Evaluation of post-hoc interpretability methods in time-series classification
Various post-hoc interpretability methods exist to evaluate the results
of machine learning classification and prediction tasks. To better understand
the performance and reliability of such methods, which is particularly
necessary in high-risk applications, Turbe et al. have developed
a framework for quantitative comparison of post-hoc interpretability
approaches in time-series classification.</i>.
Thanks to University of Geneva collaborators:
Hugues Turbé, Mina Bjelogrcic, and Christian Lovis,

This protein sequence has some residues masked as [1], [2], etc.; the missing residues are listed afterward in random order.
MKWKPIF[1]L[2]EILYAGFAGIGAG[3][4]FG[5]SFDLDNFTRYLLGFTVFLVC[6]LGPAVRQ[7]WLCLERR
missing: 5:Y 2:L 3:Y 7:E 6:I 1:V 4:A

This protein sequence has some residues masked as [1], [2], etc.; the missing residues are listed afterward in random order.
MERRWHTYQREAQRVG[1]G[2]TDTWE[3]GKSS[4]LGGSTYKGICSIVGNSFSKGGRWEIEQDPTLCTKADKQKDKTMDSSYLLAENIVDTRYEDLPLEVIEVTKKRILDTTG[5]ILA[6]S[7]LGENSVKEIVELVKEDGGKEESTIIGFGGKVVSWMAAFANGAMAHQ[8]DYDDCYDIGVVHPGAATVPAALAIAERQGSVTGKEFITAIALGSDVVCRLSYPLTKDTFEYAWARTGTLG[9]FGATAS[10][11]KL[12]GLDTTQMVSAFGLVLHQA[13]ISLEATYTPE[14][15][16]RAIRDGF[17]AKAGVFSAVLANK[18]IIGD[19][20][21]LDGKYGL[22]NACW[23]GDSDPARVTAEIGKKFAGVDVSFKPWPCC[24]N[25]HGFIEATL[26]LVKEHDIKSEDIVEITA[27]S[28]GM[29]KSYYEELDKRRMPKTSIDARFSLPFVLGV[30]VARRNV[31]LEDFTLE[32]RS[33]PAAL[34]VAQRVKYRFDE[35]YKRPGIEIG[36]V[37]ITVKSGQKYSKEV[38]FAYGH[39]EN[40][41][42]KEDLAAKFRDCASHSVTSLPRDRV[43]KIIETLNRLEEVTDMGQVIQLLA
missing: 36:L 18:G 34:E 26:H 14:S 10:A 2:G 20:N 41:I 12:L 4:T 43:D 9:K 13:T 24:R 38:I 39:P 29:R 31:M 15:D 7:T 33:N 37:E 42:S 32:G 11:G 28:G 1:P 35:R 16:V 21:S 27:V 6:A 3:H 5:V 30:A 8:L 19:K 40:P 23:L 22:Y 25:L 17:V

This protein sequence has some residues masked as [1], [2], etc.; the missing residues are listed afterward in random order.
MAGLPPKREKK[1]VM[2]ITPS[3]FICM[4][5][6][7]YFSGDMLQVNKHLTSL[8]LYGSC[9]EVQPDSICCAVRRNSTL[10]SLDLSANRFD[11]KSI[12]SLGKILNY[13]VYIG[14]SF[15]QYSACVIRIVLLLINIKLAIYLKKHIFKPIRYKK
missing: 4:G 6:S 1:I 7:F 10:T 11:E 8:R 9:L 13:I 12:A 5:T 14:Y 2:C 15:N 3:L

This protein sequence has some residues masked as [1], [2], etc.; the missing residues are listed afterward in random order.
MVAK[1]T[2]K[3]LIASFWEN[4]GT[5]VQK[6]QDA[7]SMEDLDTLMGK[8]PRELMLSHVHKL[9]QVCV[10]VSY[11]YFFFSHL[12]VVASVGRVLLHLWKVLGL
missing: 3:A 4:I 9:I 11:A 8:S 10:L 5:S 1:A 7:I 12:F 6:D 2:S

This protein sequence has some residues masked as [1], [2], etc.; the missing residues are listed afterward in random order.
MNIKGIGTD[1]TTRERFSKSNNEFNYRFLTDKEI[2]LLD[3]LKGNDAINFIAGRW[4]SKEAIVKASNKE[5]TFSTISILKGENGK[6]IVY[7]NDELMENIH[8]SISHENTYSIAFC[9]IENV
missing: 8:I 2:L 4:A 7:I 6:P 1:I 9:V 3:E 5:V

Post-hoc interpretability methods are critical tools to explain neural-network results. Several post-hoc methods have emerged in recent years but they produce different results when applied to a given task, raising the question of which method is the most suitable to provide accurate post-hoc interpretability. To understand the performance of each method, quantitative evaluation of interpretability methods is essential; however, currently available frameworks have several drawbacks that hinder the adoption of post-hoc interpretability methods, especially in high-risk sectors. In this work we propose a framework with quantitative metrics to assess the performance of existing post-hoc interpretability methods, particularly in time-series classification. We show that several drawbacks identified in the literature are addressed, namely, the dependence on human judgement, retraining and the shift in the data distribution when occluding samples. We also design a synthetic dataset with known discriminative features and tunable complexity. The proposed methodology and quantitative metrics can be used to understand the reliability of interpretability methods results obtained in practical applications. In turn, they can be embedded within operational workflows in critical fields that require accurate interpretability results for, example, regulatory policies.